Q: Where do you see the industry in 10 years?

Will: In 10 years, OEMs will expect durability from all component producers on day 1, even for radical projects.  They will expect designs already optimized for cost and weight.  They will push more warrantee responsibility to the supplier.  They will monitor durability requirements via shared testing and simulation workflows.  Suppliers will pitch solutions using characterization and simulation to show their product working well in your product.  The design and selection of rubber compounds to match applications will enter a golden age as real-world customer usage conditions will finally be taken fully into account.  Where design and selection was previously limited by the budget for a few build and break iterations, and low visibility of design options, they will soon be informed by an almost unlimited evaluation of all possibilities.  Where simulation methods have traditionally had greatest impact on product design functions, we will also start to see rubber part Digital Twins that track damage accumulation and create value in the operational functions of a business.  Durability is definitely set to become a strong arena for competition in the next 10 years.

 

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Durability Simulation and the Value of Product Development Resources

What value does your company gain by deploying product development resources one way vs. another when it comes to durability?

R&D organizations are built around what it takes to get the product into production.  The costs of the organization include wages for the engineers and technicians, the costs of the capital equipment used in development and testing, and the overhead from administrative functions.  These are all fixed costs, and in the rubber industry it is typical to see R&D budgets that amount to somewhere between 1% and 5% of sales.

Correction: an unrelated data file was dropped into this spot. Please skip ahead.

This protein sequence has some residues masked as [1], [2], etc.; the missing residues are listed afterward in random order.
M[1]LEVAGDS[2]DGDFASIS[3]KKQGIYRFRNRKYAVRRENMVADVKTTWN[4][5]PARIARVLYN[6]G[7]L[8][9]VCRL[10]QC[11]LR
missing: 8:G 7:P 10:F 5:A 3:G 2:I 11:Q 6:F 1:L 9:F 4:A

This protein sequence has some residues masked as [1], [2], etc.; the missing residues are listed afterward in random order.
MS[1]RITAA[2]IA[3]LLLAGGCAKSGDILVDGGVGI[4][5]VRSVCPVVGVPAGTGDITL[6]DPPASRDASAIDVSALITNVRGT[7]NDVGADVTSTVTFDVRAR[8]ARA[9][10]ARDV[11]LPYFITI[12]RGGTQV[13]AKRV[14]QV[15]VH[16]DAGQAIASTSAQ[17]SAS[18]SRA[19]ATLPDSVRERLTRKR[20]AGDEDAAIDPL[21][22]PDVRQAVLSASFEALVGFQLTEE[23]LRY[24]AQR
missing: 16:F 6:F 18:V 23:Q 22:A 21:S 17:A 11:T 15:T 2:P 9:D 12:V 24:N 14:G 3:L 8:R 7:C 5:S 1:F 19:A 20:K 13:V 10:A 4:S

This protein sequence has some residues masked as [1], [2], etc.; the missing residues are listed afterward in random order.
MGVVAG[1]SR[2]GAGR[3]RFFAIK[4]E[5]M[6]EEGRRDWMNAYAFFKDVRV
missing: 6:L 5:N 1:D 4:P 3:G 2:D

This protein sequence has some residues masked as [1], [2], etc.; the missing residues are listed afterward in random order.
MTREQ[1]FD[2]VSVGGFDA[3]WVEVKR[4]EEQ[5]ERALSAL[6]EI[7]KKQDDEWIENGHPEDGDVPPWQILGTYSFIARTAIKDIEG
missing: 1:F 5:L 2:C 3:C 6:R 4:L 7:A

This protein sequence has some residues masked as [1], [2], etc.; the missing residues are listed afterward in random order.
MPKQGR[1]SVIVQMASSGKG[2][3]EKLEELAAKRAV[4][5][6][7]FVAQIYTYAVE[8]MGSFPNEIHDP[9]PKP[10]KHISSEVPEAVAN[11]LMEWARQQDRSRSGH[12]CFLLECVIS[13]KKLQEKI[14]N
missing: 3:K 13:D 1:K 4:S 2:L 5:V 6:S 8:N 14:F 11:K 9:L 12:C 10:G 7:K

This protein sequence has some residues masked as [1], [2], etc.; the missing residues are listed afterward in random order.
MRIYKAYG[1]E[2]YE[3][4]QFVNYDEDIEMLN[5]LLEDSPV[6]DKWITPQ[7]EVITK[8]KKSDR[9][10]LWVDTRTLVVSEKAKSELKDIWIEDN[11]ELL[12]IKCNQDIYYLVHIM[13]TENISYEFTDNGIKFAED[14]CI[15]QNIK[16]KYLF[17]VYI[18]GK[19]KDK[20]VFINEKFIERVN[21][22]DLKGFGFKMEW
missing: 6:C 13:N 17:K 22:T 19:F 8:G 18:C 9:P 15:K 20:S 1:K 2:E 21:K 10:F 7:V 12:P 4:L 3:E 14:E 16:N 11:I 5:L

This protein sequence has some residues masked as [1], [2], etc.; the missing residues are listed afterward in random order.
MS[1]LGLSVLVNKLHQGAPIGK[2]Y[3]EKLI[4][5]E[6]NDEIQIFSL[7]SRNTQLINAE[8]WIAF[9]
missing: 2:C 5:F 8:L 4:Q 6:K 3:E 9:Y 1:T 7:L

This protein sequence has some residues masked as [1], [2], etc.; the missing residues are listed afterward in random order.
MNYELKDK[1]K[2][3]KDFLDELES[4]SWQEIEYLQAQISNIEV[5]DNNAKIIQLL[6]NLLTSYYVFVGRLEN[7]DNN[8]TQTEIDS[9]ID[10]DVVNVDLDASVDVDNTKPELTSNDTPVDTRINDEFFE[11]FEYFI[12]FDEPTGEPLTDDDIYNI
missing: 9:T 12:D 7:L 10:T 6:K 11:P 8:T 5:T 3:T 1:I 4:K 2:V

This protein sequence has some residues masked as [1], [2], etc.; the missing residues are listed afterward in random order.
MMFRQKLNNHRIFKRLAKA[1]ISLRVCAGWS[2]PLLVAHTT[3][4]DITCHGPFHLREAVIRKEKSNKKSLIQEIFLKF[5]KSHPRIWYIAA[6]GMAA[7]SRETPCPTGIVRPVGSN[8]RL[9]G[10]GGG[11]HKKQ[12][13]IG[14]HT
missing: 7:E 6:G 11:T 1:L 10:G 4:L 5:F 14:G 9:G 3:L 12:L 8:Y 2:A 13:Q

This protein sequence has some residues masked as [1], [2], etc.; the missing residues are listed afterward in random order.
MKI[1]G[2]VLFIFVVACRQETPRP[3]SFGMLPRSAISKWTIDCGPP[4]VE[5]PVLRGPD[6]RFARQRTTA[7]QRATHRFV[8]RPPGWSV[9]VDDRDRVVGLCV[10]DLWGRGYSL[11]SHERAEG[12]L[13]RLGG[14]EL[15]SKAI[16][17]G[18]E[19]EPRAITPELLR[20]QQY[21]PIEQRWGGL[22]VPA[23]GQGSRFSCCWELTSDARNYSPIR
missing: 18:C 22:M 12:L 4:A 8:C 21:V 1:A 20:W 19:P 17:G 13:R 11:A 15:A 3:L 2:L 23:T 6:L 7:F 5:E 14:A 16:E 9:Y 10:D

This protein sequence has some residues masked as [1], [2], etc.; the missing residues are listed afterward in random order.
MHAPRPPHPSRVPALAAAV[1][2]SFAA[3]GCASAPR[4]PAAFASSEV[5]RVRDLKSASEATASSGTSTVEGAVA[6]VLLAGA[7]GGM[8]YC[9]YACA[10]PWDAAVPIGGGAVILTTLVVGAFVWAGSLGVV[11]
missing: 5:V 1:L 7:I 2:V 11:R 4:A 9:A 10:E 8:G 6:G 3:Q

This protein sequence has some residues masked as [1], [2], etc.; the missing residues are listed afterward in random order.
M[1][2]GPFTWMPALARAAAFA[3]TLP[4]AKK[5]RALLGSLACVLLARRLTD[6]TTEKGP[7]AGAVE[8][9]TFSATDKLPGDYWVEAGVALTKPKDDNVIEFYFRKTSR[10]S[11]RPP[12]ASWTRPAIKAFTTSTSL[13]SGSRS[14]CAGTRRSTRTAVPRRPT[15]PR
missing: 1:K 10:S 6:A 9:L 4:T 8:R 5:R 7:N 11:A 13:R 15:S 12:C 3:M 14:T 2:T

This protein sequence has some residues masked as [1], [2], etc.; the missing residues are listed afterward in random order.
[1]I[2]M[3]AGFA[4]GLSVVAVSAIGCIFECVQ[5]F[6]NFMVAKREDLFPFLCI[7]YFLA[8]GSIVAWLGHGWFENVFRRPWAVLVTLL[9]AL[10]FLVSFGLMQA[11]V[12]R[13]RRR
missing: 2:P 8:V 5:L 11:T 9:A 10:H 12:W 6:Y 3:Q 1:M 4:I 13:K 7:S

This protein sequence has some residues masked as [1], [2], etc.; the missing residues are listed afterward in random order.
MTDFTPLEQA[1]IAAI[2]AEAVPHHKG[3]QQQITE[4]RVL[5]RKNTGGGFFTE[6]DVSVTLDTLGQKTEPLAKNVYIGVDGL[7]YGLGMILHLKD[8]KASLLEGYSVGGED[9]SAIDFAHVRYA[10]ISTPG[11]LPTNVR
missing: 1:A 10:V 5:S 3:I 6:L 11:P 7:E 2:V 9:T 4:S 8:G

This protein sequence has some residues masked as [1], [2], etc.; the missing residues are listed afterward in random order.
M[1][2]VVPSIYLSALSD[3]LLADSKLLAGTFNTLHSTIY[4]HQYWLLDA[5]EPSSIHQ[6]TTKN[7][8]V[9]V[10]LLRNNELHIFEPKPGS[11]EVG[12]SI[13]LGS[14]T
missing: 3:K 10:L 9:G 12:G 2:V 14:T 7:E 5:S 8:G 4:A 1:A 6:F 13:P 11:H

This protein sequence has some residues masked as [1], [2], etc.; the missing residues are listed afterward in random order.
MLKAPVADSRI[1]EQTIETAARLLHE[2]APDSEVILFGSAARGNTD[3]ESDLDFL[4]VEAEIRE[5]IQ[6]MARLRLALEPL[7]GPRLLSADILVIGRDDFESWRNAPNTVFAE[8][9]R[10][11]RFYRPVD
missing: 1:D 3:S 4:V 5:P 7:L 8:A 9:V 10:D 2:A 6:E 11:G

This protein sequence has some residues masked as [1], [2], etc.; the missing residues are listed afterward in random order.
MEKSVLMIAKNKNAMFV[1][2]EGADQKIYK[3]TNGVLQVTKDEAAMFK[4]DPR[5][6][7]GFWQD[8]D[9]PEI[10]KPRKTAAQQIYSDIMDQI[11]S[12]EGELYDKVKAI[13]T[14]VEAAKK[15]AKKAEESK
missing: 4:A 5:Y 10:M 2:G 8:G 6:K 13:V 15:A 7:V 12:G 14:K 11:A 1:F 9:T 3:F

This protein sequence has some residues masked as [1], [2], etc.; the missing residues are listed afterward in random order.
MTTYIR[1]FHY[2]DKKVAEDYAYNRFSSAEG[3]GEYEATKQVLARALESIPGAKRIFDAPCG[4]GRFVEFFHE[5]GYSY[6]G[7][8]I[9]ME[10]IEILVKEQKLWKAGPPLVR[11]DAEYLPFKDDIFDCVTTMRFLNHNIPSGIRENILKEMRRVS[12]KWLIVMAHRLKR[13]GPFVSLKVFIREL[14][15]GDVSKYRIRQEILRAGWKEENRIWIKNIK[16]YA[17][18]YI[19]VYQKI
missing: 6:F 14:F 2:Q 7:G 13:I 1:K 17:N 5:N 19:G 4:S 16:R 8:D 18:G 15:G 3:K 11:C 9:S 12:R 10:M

The R&D program lifecycle is iterative.  It goes something like this: design, build, test, qualify for production, launch product.  A quick way to understand product development costs is to look at how long it takes for one design-build-test-launch iteration.  If it takes your tech center one year per iteration, then the cost of one pass through the cycle is something like (company annual sales) x (R&D rate per annual sales)/(number of parallel development programs executing at a given time in your tech center).  For a $2B company with a 2.5% research budget and 10 development programs in the works, this works out to $5M/iteration.